Development of a simple scoring model for predicting advanced neoplasm

A simple scoring model was constructed based on five independently significant variables in multivariate analysis by using rounded down ORs of each variable (Table 4). The final model is as follows:

A simple scoring model for advanced colorectal neoplasm = Age [0: 40–44, 1: 45–49 years] × 1 + Sex [0: female, 1: male] × 2 + Serology of H. pylori [0: negative, 1: positive] × 2 + High triglyceride level [0: normal range, 1: high] × 2 + Low HDL level [0: normal range, 1: low] × 2

The range of the total score for this risk model was 0–9. This model yielded an AUROC of 0.74 for predicting advanced neoplasm in the development set (Fig. 1a).
Fig. 1

Area under the receiver operating characteristic (AUROC) curve of the simple scoring model for advanced neoplasm in subjects aged 40–49 years. An AUROC of 0.74 (95% confidence interval [CI] 0.717–0.757) in development set (a) and an AUROC of 0.72 (95% CI 0.0695–0.753) in the validation set (b)

Validation of the scoring model in the validation set

We investigated the predicted value of different total score cut points in the validation sets (Table 5). A cutoff point of 4 was selected because it results in the highest value for the AUROC to indicate an individual at high risk for advanced neoplasm. In the validation set, this cutoff point designated 43.1% of subjects at high risk for advanced colorectal neoplasm, and yielded a sensitivity of 79.2%, specificity of 57.8%, PPV of 4.7%, and NPV of 99.1% with an AUROC of 0.72 (Fig. 1b). The prevalence of advanced neoplasm gradually increased as the total risk score increased, and these findings are depicted in Fig. 2.
Table 5

Performance of the simple scoring model in the validation datasets (n = 937)

Score

High risk (%)

Sensitivity

Specificity

PPV

NPV

AUROC

≥0

100

100

0

2.8

0

0.50

≥1

90.2

100

10.1

2.8

100

0.55

≥2

81.1

95.8

19.3

3.0

99.4

0.58

≥3

64.2

87.5

36.4

3.5

99.1

0.62

≥4

43.1

79.2

57.8

4.7

99.1

0.72

≥5

30.3

62.5

70.5

5.3

98.6

0.68

≥6

13.6

37.5

87.1

7.1

98.1

0.62

≥7

8.0

25.0

92.4

8.0

97.9

0.59

≥8

3.4

8.3

96.7

6.2

97.6

0.53

≥9

1.5

4.2

98.6

7.1

97.5

0.51

PPV positive predictive value, NPV negative predictive value, AUROC area under the receiver operating characteristic curve

Fig. 2

Estimated prevalence of advanced neoplasm according to the risk score in the validation set. The proportion of subjects with scores of 0–1, 2–3, 4–5, 6–7, and 8–9 correspond to 0.6, 1.5, 3.0, 6.0, and 13.0%, respectively. A cutoff point of ≥4 (sensitivity 79%, specificity 58%) indicates that 43% of subjects are at high risk for advanced colorectal neoplasm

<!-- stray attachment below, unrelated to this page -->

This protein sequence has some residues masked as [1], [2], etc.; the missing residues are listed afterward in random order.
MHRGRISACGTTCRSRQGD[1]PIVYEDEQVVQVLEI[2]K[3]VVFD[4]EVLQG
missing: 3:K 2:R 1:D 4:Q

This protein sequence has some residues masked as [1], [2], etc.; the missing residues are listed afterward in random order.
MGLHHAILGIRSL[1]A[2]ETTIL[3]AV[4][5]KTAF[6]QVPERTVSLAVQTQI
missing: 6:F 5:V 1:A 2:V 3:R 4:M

Discussion

To the best of our knowledge, our study is the first study to propose a prediction model for advanced neoplasm in the 40–49-year-old population. In the 40–49-year-old group, an increased risk of advanced neoplasm was associated with those aged ≥45 years, male sex, positive serology of H. pylori, and high triglyceride and low HDL levels. We developed a simple scoring model for predicting advanced colorectal neoplasm (range 0–9), and a cutoff point of ≥4 in this model yielded a sensitivity of 78% and specificity of 56% (AUROC = 0.74) (data not shown). Comparable results were obtained in the validation datasets (sensitivity 79%, specificity 58%, and AUROC = 0.72).

It has been reported that the prevalence of advanced colorectal neoplasm in individuals aged 40–49 years is 1.3–3.5% [10, 1417]. Similar to these results, our study showed a 2.5% prevalence for advanced neoplasm in an asymptomatic population. Currently, advanced adenoma is regarded as the most feasible target for CRC screening [2, 6, 7]. Based on our prediction model, the prevalence of advanced neoplasm gradually increased as the risk score increased. This finding suggests that our prediction model can be a reliable tool for identifying target subjects for CRC screening among persons aged 40–49 years. Our prediction model produced moderate accuracy for predicting advanced neoplasm, producing an AUROC value of 0.72 in the validation cohort.

Regarding age-related risk stratification, our study showed that the risk for advanced neoplasm was approximately two times higher in the 45–49 age group than in the 40–44 age group. This finding suggests that further subgroup classification can be helpful in identifying the population at risk within the 40–49 age group, and it was eventually incorporated into our prediction model. Similar to our results, Hong et al. [10] also reported that the 45–49 age group had a high adjusted OR of 1.68 compared to the 40–44 age group for detecting advanced neoplasm.

Among lipid profile indices, we found that hypertriglyceridemia and low HLD-c were independently associated with advanced neoplasm. In accordance with our findings, a previous study showed that higher levels of serum triglyceride were significantly associated with an increasing prevalence of both non-advanced and advanced colorectal adenoma in a population aged 40–79 years [18]. Concerning the association between hypertriglyceridemia and advanced neoplasm, although the exact mechanism is currently unclear, several mechanisms have been suggested. First, hyperinsulinemia and insulin resistance is affected by apoptosis, thereby a lower rate of apoptosis in normal colonic mucosa is associated with the carcinogenesis process, and they may develop into colorectal adenoma, or even cancer [1921]. Second, hypertriglyceridemia can also increase proinflammatory cytokine levels, and damage deoxyribonucleic acid. These also affect carcinogenesis through abnormal growth, apoptosis, and the proliferation of colorectal cells [2224].